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46OLYMPIC REVIEW A central tenet of the Olympic Charter is that the administration and management ofsport should be controlled by independent sports bodies. Part of the role of sporting organisations is to take measures aimed at protecting the independence of the Olympic Movement. At the same time, these bodies must work closely with public and private organisations. How does the Olympic Movement ensure that conditions are in place to guarantee its independence, while ensuring that this process does not compromise valuable relations with relevant public or private bodies? What, furthermore, does the notion of " autonomy of the Olympic movement" actually represent towards the end of this first decade of the new millennium? From whom and in relation to what exactly should the Olympic Movement be autonomous? To what extent does the political, legal or financial dependence of the Olympic Movement's various branches in relation to outside bodies potentially conflict with their autonomy? And in what ways can the Olympic Movement best cooperate with different governments and supranational governmental organisations? This holds particular significance in matters such as the fight against doping, racism, and the promotion of a healthier lifestyle - all areas in which the IOC and the Olympic Movement rely on the goodwill and support of governments. After a meeting with the EU Commissioner for Education, Training, Culture and Youth, earlier in the year, IOC President Jacques Rogge said: " Organised sport is one of the biggest social movements in society, and its social, educational and health-promoting role is significant. At the same time sports organisations also need the support of the EU to tackle challenges like doping, irregular betting, racism and violence and to safeguard the Aboveand rightIOC President Jacques Rogge has made the fight against doping one of the priorities for the Movement Gado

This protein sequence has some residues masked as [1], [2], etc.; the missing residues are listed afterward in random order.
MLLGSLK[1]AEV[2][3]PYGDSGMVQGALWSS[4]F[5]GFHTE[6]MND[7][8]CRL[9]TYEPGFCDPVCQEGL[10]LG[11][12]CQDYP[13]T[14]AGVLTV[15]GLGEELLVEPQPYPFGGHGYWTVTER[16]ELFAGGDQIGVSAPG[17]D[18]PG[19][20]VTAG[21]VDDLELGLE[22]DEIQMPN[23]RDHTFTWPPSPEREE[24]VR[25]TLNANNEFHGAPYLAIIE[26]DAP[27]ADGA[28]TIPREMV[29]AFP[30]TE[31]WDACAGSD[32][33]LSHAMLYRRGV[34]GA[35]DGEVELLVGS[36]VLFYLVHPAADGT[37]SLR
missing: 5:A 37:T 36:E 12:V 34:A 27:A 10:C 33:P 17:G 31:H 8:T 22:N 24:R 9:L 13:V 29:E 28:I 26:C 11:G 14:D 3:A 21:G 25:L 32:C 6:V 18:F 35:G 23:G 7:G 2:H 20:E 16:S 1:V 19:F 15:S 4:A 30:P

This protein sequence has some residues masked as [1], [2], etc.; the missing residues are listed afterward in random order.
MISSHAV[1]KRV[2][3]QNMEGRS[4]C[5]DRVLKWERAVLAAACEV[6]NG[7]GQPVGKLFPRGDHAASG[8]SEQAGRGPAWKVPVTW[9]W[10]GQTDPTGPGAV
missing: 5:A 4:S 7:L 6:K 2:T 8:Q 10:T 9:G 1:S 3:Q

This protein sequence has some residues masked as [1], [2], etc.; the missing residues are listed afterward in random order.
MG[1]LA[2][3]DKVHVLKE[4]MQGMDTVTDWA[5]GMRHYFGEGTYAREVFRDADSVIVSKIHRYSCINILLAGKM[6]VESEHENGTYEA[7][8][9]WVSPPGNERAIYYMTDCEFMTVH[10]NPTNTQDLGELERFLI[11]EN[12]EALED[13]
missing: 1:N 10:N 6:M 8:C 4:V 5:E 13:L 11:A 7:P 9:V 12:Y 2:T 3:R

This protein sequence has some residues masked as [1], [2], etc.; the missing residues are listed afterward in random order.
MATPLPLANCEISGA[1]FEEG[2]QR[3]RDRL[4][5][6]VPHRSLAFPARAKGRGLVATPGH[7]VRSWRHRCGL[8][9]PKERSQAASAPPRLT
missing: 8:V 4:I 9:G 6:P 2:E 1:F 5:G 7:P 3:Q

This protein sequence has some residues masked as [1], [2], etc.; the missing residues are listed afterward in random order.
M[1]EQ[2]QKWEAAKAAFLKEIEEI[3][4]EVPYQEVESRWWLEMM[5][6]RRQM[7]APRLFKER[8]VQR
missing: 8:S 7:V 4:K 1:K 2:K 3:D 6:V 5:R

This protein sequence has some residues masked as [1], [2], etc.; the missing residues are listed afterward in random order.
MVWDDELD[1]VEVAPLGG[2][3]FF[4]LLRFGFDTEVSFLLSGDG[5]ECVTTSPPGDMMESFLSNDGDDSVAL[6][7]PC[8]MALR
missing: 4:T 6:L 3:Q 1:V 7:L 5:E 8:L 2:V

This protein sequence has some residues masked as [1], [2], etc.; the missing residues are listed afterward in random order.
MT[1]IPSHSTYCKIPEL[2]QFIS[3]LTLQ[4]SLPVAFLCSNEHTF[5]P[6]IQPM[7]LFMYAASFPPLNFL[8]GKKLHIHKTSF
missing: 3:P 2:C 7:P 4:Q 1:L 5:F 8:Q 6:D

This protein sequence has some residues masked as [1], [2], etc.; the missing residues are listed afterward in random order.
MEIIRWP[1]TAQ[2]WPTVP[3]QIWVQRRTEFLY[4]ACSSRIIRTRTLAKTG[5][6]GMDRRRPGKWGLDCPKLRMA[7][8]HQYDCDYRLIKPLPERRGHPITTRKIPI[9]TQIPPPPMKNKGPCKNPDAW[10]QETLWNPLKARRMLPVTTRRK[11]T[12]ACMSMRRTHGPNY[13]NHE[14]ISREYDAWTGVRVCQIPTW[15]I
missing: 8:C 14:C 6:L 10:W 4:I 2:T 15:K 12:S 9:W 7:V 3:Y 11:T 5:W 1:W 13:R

OLYMPIC REVIEW47 OLYMPIC CONGRESS specificity of sports structures and sporting rules." Considerations of autonomy aside, the relationship between the Olympic Movement and its stakeholders is another topic that is ripe for debate. Working closely, as it does, with governments, the media, and assorted commercial and non-commercial partners, the Olympic Movement needs to evaluate the ways in which dealings with such bodies can be further enhanced. After all, it is critical that such relationships bear fruit in terms of successfully delivering the objectives of the Olympic Movement, and that the experience of all parties is one of mutual respect. It is a given that good governance and ethics - including transparency and integrity - should also lie at the heart of the Olympic Movement. Again, how both these concepts relate to today's Olympic Movement could benefit from a fresh look - the particular focus being on whether or not sports administrators are sufficiently trained in these areas. The Olympic Movement does not operate in a vacuum and it recognises that the nature of its relationships with third parties is key to its success. ¦ The Olympic Movement is an integral part of today's social fabric. How do you see its role in society? The values and the principles contained in the Olympic Charter are relevant not just to the sporting world, but also to society. It is our role and responsibility as members of the Olympic Movement to champion these ideals and exemplify them through our work. I have often witnessed first hand, the use of sport as a force for good. All stakeholders of the Olympic Movement need to continue to work together to unleash more of the potential that sport holds for society as a whole. One area of discussion at the Congress is " Olympism and Youth". What are your views on some of the issues? Our lifestyles have changed dramatically over the years. Urban dwelling has increased and brought with it a higher standard of living for many people. However, it has also resulted in some unintended consequences such as pollution, insecurity and a lack of green spaces for children to play. It is of little wonder that people, especially young people, are leading a more sedentary life. In the future we need to try and make the practice of sport and sporting facilities more universal so that young people everywhere can avail of its benefits. I throw my support behind international and national youth sporting events as they are an excellent way of impressing upon young people the importance of fairplay, sportsmanship and camaraderie in a competitive environment. There is much talk about maintaining the " autonomy" of sport. However, the IOC and the Olympic Movement needs the support of governments to stage the Olympic Games, to effectively fight doping among other initiatives. Is there not a contradiction? A common belief is that the term ' autonomy of sport' implies sporting organisations, including the IOC, work in a vacuum without any form of accountability. It goes without saying that the Olympic Movement needs the support and goodwill of governments in order to carry out its work effectively. The " autonomy of sport" is based on mutual respect between sporting organisations and governments. How can the Olympic Movement best cooperate with different governments and supranational governmental organisations? If their autonomy is to be respected, sporting organisations in the Olympic Movement need to ensure that they apply principles of ' good governance' to their everyday work. They must hold themselves to stringent ethical standards and ensure a high degree of transparency and accountability. To this end there is a need to invest more in the training and professional development of sports administrators. Only by enhancing and solidifying out internal structures and functioning can we demand the full respect of governments. THOMAS BACH, IOC EXECUTIVE BOARD VICE- PRESIDENT